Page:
ICORG proud to play an important role in the development of a
Significant new cancer medicine – Palbociclib
On 10th April 2013 ICORG (http://www.icorg.ie) the national cancer clinical research organisation, was excited to hear that a compound – palbociclib – which it has played a key role in developing has received breakthrough therapy designation from the Food and Drug Administration (FDA) for the treatment of advanced/metastatic breast cancer. This news is made all the more exciting by the fact that this drug will also be available in Ireland in a matter of weeks at cancer-treating units all over the country through two new ICORG breast cancer clinical trials.
The preliminary trials reviewed by the FDA in order to make its assessment included the disease responses of many Irish patients who agreed to participate in ICORG studies of palbociclib in 2011 and 2012. These studies were led in Ireland by Dr Janice Walshe and by Prof John Crown, who was a senior author for ICORG on the publication of the preliminary data at the main US breast cancer meeting in San Antonio Texas in December of 2012. The study was designed by Dr Denis Slamon and led in the US by Dr Richard Finn both of UCLA.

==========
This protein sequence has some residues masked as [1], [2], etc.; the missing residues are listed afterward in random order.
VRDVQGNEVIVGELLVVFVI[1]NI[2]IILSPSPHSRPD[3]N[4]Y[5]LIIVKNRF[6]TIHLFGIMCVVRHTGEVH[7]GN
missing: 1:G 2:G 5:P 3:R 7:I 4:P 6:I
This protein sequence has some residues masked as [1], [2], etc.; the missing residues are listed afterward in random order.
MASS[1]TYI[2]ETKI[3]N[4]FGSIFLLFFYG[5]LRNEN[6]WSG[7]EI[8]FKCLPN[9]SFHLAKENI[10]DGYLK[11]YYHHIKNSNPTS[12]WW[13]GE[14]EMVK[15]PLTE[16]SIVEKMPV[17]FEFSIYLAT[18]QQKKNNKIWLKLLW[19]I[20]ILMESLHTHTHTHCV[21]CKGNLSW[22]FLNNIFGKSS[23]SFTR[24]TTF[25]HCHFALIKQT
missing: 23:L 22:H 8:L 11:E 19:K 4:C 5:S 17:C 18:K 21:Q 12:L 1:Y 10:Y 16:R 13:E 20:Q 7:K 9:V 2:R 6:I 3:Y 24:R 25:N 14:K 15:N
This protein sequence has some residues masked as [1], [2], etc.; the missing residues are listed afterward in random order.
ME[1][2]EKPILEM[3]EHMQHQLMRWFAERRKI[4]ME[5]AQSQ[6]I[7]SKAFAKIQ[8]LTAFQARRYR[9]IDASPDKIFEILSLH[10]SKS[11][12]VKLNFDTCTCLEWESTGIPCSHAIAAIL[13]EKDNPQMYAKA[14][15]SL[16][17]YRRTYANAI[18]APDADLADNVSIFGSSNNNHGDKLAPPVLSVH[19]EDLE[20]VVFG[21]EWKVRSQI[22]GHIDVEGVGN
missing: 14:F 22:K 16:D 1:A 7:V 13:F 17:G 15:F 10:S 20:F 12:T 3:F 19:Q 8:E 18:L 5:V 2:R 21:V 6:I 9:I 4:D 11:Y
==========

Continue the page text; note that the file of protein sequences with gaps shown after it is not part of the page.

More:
Dr Finn reported that in the phase 2 study, patients who received the current standard of care medications remained disease-free for an average of 7.5 months, whereas for those who received standard of care plus palbociclib this increased to 26.1 months.
ICORG is encouraged to hear that an agency as experienced in cancer drug development as the FDA has granted this special status to a medicine with which the group is so widely involved. We look forward to the phase 3 studies confirming the findings of the early trials.
The FDA is the agency which approves new medicines on behalf of the US government and has the highest volume of applications of any agency in the world every year. Its independent experts review clinical trial data submitted by pharmaceutical companies and decide whether the data supports a claim for a new medicine. The agency also acts in an advisory capacity by engaging with companies who are planning and designing clinical trials and advising on ways to prove that a new medicine is equivalent to or better than what is currently standard of care.
In 2013 the FDA created a new designation of ‘breakthrough therapy’ for medicines in development deemed likely to demonstrate substantial improvement over existing treatments. This is reserved for a small number of medicines for which the early data from phase 1 and phase 2 trials is considered to be particularly ground-breaking.
ICORG would like to thank Pfizer Ireland, the drug manufacturer and TRIO Inc. the international research collaborator for their assistance in helping to bring these pivotal clinical trials to Ireland.
Contact: Prof John Crown or ICORG @ (01) 6677211